In a symbolic blow to the anti-government uprising born in Daraa in 2011, the Bashar al-Assad regime and Iran-backed militias are once again attempting to violently subdue the Syrian provincial capital, which is considered the birthplace of the revolution that began a decade ago.
The most recent round of clashes was sparked by Syria’s May 31 illegitimate presidential elections. Several of Daraa province’s cities refused to participate in the elections and civilians took to the streets in protest.
On the day of the elections, the Syrian regime was forced to move the election center from the Baath Party Division building in Nawa city to the district center in the middle of the security square, where branches of the regime security agencies are located. This prompted the flight of most of the working members of the party’s division to the capital, Damascus, for fear of being targeted.
As a result, several neighborhoods in Daraa province were placed under a brutal siege. In late June, the Fourth Division of the Syrian army and other regime forces encircled the city and cut off all roads leading to Daraa al-Balad in the south, preventing the entry of food and medicine as well as the entry or exit of civilians. The regime and its allies proceeded to cut off electricity, water, and communications. One checkpoint remains open for residents, but it is under the control of the Military Security Branch and the Mustafa al-Kassem militia—a troubling scenario for civilians.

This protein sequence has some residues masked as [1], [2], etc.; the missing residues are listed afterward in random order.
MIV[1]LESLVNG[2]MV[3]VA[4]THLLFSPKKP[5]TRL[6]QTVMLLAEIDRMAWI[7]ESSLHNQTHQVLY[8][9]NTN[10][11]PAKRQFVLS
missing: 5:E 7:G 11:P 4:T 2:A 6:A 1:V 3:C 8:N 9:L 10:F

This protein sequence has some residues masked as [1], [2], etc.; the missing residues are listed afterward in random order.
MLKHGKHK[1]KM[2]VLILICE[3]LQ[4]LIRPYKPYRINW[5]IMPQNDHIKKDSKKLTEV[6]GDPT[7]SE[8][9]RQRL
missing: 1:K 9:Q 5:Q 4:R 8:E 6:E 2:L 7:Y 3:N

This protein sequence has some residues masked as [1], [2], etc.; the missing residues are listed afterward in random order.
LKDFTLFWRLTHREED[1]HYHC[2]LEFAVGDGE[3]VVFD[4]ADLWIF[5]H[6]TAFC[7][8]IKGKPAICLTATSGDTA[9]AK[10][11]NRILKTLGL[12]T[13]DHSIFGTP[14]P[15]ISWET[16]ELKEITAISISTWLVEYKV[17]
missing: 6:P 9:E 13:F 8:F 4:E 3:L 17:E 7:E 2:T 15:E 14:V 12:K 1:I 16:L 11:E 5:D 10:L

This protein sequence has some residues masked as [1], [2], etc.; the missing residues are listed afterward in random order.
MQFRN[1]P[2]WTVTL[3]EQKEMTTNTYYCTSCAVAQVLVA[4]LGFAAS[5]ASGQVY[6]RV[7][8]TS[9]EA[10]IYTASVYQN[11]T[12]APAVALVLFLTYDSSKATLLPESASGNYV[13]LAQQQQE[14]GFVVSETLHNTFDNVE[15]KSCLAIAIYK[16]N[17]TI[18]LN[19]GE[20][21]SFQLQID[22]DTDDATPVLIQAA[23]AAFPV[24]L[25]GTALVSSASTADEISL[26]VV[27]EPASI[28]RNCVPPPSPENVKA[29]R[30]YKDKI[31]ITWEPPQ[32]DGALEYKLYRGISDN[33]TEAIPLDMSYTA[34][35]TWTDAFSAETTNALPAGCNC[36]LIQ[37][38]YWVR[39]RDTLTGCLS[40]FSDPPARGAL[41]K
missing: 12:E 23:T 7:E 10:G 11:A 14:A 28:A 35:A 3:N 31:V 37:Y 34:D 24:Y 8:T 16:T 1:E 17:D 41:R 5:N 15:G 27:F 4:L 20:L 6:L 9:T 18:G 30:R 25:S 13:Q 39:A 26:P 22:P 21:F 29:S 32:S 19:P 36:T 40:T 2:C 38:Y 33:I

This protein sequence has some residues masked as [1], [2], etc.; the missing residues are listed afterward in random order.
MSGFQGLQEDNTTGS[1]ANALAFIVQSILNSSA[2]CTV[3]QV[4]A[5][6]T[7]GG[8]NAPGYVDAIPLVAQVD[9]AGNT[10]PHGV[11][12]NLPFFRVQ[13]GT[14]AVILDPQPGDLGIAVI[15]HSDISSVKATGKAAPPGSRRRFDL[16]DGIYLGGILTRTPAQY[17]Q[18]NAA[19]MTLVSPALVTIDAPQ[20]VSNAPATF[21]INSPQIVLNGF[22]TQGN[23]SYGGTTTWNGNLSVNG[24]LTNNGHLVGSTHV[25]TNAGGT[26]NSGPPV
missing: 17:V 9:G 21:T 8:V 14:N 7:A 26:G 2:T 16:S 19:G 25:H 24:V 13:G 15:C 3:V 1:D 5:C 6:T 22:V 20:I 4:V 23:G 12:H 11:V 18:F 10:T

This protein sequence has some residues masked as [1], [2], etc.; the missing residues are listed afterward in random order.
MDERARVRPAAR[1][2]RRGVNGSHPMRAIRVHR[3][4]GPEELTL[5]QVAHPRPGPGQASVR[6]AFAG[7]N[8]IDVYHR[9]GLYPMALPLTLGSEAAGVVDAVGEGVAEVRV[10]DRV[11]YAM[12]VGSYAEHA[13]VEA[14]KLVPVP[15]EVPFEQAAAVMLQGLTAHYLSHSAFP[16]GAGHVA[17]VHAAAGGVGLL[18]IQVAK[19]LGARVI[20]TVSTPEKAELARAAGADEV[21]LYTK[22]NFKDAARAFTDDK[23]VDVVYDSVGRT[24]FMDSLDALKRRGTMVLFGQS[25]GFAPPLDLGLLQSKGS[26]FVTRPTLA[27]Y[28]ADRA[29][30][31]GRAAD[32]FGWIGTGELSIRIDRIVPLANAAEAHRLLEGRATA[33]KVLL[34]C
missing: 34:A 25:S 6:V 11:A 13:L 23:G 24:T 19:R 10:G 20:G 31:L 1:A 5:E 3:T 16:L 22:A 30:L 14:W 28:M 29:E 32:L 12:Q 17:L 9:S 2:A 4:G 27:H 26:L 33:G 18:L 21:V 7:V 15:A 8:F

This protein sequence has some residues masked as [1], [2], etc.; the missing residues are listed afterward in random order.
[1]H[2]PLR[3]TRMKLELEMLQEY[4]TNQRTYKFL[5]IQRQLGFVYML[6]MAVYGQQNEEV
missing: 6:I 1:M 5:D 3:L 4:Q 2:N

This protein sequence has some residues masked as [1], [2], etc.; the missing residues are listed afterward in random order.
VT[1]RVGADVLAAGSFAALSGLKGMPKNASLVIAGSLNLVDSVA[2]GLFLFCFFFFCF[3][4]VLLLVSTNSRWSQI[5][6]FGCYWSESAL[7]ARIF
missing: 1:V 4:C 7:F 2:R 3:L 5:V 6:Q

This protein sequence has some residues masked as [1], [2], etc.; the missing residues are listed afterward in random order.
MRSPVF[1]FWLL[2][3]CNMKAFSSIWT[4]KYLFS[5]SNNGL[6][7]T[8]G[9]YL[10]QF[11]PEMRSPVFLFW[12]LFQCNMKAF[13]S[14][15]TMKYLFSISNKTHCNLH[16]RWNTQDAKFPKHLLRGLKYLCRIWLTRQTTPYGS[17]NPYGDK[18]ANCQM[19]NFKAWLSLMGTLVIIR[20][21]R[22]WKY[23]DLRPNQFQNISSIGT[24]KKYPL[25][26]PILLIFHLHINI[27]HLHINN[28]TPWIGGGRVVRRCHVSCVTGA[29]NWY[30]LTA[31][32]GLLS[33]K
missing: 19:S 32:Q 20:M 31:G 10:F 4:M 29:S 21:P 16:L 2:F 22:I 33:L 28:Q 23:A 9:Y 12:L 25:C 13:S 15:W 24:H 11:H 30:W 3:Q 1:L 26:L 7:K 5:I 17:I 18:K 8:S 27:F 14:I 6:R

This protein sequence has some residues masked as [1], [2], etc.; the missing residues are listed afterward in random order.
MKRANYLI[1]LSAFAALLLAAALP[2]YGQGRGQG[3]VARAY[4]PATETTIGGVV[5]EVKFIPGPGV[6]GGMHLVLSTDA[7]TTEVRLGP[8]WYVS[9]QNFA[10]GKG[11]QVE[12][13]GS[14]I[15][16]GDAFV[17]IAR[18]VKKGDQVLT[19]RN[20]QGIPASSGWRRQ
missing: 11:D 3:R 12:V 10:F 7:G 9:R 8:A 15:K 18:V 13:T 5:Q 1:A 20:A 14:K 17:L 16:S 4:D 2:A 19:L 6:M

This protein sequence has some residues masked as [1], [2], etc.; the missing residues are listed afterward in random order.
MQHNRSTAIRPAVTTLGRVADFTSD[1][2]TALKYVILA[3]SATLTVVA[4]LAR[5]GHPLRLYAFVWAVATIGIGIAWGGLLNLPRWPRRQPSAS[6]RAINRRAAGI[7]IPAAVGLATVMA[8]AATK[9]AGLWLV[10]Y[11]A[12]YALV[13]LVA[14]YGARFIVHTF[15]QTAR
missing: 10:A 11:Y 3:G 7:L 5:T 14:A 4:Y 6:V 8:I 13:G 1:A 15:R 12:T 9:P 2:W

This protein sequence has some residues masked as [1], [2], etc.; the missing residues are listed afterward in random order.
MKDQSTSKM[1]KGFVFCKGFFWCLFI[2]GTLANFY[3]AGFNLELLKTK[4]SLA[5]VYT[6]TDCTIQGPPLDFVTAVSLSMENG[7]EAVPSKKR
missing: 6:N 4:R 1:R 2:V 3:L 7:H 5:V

Daraa hasn’t witnessed a military campaign like this since the regime took control of the province in July 2018. Following that takeover, the region was divided into settlement areas, as happened in Daraa al-Balad, Busra al-Sham, Tafas, and other areas under regime control (MAP 1). Members of the Free Syrian Army (FSA) remained, forming sleeper cells, such as the Popular Resistance in the south—an armed group from Daraa province that was formed in November 2018—in several towns that refused the terms of a settlement with the regime, which exposed them to attacks. Other formations of the FSA joined the Fifth Corps—a volunteer-based force—under direct Russian control. The most prominent outgrowth was the Sunni Youth Forces, which now forms the forces of the Eighth Brigade in the Fifth Corps.
The complex reality of influence and control after the 2018 settlement